Prison and Execution Room of the Cheka-NKVD on Varsonofyevskii Lane

Address: 11 Bolshaya Lubyanka Street; 9 and 7 Varsonofyevskii Lane, Moscow

Houses no. 7 and 9 on Varsonofyevskii Lane and House no. 11 on Bolshaya Lubyanka formed the so-called black square, which became the property of the Cheka in 1918. At present, these properties remain under the control of the FSB.

View of courtyard from Varsonofyevskii Lane. Photo: Memorial Society Photo Archive

View of courtyard from Varsonofyevskii Lane. Photo: Memorial Society Photo Archive 

The house on the corner of Varsonofyevskii Lane and Bolshaya Lubyanka was the Cheka’s first headquarters. The basement, which resembled a ship’s hold, was equipped to function as a prison. Isolated prison cells, which were suitable for general and solitary confinement, were built inside the basement.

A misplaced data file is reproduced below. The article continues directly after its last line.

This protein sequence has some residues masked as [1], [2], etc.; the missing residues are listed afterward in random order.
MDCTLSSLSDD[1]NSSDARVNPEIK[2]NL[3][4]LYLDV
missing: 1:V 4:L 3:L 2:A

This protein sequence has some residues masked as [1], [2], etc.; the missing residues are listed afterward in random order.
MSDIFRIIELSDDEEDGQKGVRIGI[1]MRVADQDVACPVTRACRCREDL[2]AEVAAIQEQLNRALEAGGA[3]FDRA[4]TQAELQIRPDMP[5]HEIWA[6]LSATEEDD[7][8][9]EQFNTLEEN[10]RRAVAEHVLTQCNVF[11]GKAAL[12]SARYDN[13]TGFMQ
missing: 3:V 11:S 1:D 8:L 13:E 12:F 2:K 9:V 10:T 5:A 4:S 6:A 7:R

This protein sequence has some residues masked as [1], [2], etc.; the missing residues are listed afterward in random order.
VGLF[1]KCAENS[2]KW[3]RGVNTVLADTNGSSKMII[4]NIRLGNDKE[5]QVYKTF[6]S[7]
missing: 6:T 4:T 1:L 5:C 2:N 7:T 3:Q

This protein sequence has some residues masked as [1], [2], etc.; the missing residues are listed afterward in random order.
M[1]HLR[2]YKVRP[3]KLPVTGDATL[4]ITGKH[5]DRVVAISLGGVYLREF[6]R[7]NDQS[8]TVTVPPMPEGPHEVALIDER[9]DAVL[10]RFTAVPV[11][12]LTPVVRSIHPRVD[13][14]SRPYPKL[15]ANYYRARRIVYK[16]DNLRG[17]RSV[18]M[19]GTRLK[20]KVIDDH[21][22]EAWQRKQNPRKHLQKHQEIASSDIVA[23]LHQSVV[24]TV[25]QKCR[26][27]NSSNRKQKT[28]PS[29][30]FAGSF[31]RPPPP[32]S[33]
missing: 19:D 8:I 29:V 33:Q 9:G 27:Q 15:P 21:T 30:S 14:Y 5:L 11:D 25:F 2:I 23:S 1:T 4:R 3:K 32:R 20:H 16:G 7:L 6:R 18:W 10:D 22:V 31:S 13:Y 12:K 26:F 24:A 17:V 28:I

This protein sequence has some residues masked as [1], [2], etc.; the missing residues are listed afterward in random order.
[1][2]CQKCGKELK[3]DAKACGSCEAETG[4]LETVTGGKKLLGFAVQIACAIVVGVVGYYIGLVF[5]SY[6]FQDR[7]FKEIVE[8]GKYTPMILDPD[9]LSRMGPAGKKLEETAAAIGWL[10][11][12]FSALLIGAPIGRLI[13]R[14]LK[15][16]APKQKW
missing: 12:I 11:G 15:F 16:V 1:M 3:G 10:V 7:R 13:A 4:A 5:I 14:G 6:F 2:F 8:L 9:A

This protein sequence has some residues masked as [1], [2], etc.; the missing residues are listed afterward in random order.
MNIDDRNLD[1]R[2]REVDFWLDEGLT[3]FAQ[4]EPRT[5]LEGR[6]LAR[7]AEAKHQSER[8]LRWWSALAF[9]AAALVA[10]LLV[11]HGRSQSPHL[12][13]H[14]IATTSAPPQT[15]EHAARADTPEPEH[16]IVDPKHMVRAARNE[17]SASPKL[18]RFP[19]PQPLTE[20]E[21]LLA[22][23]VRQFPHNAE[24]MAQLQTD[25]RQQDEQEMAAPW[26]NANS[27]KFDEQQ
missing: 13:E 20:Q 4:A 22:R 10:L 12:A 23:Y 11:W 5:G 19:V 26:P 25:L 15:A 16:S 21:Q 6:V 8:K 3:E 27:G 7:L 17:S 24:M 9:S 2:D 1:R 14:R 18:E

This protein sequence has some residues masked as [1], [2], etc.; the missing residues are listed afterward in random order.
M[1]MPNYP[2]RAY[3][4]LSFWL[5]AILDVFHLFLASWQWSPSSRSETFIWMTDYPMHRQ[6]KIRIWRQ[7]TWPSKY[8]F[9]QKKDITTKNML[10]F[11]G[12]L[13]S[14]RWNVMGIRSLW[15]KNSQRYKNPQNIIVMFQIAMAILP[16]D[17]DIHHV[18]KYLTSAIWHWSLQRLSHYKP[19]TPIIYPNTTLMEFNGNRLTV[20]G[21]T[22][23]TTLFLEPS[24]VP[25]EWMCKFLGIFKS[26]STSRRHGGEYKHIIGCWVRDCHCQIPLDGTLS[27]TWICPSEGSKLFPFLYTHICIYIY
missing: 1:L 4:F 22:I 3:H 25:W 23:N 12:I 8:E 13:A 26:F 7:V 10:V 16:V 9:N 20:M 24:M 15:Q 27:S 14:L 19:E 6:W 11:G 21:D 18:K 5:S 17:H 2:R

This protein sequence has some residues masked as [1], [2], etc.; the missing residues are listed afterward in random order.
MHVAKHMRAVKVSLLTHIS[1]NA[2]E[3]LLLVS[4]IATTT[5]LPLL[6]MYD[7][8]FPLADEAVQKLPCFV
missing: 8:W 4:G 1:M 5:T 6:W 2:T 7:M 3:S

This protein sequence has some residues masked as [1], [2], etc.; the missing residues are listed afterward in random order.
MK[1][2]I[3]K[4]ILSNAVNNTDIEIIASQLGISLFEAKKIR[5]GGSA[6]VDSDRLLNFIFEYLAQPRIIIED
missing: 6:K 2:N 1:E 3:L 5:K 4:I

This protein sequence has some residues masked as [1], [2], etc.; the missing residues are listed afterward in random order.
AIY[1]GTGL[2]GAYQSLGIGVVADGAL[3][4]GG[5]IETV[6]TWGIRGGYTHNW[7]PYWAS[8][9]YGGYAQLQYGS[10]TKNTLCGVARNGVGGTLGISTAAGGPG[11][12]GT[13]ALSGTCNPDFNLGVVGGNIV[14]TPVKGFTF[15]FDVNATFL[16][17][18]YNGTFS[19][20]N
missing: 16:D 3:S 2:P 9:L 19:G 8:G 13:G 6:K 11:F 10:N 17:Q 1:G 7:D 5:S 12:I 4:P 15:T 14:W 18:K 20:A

In 1918, a garage for the Cheka was built in the building's courtyard. This later became car park no. 1 of the OGPU-NKVD-KGB.

The basement of the garage was filled with zinc and used as a special space for regular mass executions until 1948. According to rough estimates, around 10,000–15,000 people were executed there.

From 1926 to 1953, the Head Commandant of the OGPU-NKVD-KGB was Vasiliy Blokhin, who was infamous for carrying out large-scale executions.

From 1937 (or possibly 1939), Grigory Mairanovskii’s laboratory, known as “Laboratory X,” “Laboratory 12,” and “The Chamber,” was located at 11 Bolshaya Lubyanka. The laboratory staff developed toxic substances and poisons there and tested them on people who had been sentenced to death. 

Vasiliy Blokhin himself supervised the laboratory's operations: he guarded the rooms, delivered arrested people to the experiments, and sent their remains to the crematory. 

The laboratory was originally established in 1921 by Vladimir I. Lenin as a space for “political assassinations.” Until 1947, the laboratory was located on Varsonofyevskii Lane, and in 1951 it was finally closed down.